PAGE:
What the fStop!!!
The above will either make sense to you or it will be like trying to decrypt the Rosetta Stone... upside down and back-to-front, it'll make no sense at all.
But this isn't some ancient language, it is of course a camera's settings for a particular shot and some photographers include this technical detail with their images when they publish them.
Now I'm the first to admit that I'm not a particularly technical photographer. That's not to say I don't understand the technicalities of taking a picture or what all of the above means. I'm more than familiar with the exposure triangle, and the effects a wide aperture, fast shutter speed, or a high ISO has on the final image. I also understand the characteristics of different focal lengths, and I can manipulate all of these factors to get the shot I want.
What I mean when I say I'm not technical is I don't feel the need to record my camera settings for each shot and share them with the viewer. To me it's what the final image looks and feels like rather than how I got there, that's more important.
Equally, I find being told what settings were used in someone else's shot doesn't add anything to the image for me. In fact sometimes having this information detracts from the emotional connection I may feel towards the shot.
If a description has to accompany a shot (bearing in mind a really great image needs no explanation), then I much prefer a commentary about how the photographer was feeling, and what mood they were trying to capture rather than what settings their camera was on.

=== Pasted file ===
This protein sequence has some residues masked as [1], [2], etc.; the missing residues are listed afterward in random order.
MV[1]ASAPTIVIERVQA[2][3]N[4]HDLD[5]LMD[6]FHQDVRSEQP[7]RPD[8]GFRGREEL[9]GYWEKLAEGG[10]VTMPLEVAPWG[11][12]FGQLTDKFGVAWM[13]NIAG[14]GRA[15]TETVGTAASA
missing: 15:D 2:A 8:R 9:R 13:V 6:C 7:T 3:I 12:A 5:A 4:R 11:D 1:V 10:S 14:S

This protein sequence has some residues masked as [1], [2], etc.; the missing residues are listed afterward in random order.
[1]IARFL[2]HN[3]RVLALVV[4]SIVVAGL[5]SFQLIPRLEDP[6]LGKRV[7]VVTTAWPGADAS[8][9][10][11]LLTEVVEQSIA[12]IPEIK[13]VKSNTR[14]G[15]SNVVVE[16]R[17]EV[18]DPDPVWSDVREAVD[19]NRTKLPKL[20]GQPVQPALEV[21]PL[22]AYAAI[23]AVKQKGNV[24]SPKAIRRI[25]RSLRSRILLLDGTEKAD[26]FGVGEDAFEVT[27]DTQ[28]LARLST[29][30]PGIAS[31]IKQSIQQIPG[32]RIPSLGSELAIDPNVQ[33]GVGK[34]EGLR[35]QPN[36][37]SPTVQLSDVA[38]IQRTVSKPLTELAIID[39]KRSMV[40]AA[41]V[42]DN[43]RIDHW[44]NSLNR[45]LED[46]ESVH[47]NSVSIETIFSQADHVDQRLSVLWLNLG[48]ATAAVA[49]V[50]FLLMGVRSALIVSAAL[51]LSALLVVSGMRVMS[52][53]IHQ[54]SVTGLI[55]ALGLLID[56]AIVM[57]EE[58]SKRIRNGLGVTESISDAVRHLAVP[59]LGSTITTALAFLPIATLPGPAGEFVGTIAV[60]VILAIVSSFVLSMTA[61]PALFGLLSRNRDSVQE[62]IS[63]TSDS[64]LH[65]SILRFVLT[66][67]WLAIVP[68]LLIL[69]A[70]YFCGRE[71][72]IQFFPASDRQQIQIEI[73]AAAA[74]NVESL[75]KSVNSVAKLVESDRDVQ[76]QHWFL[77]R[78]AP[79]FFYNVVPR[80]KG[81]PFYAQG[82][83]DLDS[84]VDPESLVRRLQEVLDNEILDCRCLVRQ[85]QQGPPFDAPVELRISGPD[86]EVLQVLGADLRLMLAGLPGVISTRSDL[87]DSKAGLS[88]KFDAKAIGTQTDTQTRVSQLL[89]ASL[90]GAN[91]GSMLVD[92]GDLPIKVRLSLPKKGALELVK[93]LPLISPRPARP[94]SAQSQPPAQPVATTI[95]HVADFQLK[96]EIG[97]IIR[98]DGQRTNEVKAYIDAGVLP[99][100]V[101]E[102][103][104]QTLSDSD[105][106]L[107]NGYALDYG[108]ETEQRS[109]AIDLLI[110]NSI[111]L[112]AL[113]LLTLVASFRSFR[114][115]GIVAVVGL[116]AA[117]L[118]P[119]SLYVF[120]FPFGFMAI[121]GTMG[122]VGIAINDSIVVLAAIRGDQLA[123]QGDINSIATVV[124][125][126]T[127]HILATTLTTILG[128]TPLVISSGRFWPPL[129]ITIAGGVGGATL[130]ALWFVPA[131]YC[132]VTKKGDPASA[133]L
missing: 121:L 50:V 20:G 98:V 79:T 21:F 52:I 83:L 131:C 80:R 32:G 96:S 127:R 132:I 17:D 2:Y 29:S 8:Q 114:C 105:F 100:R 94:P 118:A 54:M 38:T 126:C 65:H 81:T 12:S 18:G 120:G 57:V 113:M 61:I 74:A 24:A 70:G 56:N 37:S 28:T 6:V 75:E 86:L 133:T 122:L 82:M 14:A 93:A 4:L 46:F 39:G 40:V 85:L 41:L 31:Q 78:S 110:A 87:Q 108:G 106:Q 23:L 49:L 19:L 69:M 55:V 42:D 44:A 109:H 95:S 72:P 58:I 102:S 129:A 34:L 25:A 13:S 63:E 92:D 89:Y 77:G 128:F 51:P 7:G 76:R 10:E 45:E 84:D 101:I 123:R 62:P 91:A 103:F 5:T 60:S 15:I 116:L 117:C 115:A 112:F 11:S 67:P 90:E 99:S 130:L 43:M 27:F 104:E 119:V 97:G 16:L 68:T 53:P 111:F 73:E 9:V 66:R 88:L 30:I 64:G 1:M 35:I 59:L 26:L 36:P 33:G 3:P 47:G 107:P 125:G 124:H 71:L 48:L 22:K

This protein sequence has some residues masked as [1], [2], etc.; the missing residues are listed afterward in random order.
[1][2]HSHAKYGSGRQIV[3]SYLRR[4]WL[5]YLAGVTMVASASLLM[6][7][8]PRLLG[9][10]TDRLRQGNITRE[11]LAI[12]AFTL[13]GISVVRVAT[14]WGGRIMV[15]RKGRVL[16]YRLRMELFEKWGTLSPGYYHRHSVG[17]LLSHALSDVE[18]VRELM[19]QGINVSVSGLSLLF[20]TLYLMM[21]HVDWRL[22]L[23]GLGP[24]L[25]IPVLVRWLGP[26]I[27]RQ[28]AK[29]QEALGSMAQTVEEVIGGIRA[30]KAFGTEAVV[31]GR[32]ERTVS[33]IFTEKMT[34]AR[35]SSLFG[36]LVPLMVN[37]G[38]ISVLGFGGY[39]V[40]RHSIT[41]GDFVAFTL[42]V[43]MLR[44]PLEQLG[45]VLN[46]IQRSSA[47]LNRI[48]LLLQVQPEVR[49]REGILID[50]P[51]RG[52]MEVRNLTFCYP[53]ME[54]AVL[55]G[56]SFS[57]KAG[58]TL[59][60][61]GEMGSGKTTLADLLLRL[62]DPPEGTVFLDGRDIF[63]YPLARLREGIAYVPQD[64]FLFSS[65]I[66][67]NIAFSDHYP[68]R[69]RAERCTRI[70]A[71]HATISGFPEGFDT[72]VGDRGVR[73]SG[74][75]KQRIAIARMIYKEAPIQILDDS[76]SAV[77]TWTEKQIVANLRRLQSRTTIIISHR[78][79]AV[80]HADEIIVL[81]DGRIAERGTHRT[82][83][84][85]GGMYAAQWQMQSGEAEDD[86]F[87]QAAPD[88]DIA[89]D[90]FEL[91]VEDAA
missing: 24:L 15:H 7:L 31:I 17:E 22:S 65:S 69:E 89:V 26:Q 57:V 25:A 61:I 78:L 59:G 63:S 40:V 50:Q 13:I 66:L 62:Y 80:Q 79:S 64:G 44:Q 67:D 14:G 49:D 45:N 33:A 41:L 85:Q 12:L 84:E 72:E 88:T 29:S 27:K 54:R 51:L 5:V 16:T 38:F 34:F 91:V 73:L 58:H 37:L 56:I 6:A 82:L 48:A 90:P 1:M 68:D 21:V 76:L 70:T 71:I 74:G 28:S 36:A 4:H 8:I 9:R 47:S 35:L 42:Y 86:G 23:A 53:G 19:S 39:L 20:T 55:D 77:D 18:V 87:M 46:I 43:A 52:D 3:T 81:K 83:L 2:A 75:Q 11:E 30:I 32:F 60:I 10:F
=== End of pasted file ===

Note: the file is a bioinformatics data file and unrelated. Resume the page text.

For sometime now I've felt that the photography industry is dominated by camera manufacturers. Ask the average person on the street to name a camera brand and most would quite readily come up with a few, but ask them to name a successful contemporary or even historic photographer, I suspect most would struggle. It's this dominance of the industry by camera manufacturers that I believe has created an obsession amongst photographers with gear and in turn the technical aspects of picture taking.
Obviously, the camera is an essential and fundamental tool in taking pictures, and having a sound technical understanding of your camera and photography is important. But I believe that the final image and the emotions it evokes should take precedence over how the shot was taken.
Photography is where art and science meet, and maybe my preference for the non-technical stuff reflects my artistic bias, and for those who find camera setting data more interesting have a more scientific leaning? I'd be interested to hear what you think.